A high-speed edge-detecting line scan smart camera was developed. The camera is designed to operate as a component in a NASA Glenn Research Center developed inlet shock detection system. The inlet shock is detected by projecting a laser sheet through the airflow. The shock within the airflow is the densest part and refracts the laser sheet the most in its vicinity, leaving a dark spot or shadowgraph. These spots show up as a dip or negative peak within the pixel intensity profile of an image of the projected laser sheet. The smart camera acquires and processes in real-time the linear image containing the shock shadowgraph and outputting the shock location. Previously a highspeed camera and personal computer would perform the image capture and processing to determine the shock location.
This innovation consists of a linear image sensor, analog signal processing circuit, and a digital circuit that provides a numerical digital output of the shock or negative edge location. The smart camera is capable of capturing and processing linear images at over 1,000 frames per second. The edges are identified as numeric pixel values within the linear array of pixels, and the edge location information can be sent out from the circuit in a variety of ways, such as by using a microcontroller and onboard or external digital interface to include serial data such as RS-232/485, USB, Ethernet, or CAN BUS; parallel digital data; or an analog signal. The smart camera system can be integrated into a small package with a relatively small number of parts, reducing size and increasing reliability over the previous imaging system.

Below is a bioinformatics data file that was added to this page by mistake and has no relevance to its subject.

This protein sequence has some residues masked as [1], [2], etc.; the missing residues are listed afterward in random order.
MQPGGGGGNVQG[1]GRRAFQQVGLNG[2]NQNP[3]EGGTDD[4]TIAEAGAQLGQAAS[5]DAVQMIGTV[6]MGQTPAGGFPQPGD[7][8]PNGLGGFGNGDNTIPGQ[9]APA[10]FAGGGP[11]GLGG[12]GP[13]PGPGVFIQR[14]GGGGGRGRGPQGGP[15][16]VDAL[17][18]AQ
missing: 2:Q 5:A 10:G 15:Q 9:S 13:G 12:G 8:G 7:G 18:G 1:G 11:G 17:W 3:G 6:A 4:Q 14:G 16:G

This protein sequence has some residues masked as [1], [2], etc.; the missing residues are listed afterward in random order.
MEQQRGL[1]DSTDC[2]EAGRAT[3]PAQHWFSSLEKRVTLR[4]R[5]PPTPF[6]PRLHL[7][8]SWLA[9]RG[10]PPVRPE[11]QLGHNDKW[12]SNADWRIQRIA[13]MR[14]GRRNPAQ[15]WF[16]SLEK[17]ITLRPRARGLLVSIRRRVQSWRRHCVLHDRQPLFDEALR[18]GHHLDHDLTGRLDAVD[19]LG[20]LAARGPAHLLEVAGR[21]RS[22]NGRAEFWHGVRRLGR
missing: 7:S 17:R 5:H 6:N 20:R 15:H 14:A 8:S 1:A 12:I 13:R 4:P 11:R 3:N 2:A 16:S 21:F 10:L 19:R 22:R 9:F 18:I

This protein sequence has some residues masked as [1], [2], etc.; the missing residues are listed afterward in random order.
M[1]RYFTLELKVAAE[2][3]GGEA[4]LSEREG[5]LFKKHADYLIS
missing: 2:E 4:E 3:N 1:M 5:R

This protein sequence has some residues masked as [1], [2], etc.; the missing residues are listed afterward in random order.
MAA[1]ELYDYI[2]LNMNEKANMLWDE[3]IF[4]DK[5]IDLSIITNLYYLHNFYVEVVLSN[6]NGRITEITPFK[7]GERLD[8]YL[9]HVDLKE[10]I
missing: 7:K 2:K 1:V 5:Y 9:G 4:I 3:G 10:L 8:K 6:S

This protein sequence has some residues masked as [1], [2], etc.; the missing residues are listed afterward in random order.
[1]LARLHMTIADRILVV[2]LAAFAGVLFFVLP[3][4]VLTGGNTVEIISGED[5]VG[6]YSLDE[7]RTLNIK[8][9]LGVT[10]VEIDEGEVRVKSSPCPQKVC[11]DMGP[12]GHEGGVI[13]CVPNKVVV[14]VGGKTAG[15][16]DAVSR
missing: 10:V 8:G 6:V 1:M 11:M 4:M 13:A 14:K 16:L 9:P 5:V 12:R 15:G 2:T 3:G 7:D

This work was done by Norman F. Prokop of Glenn Research Center. Inquiries concerning rights for the commercial use of this invention should be addressed to
Inquiries concerning rights for the commercial use of this invention should be addressed to
NASA Glenn Research Center, Innovative Partnerships Office, Attn: Steven Fedor, Mail Stop 4–8, 21000 Brookpark Road, Cleveland, Ohio 44135.
Refer to LEW-18816-1.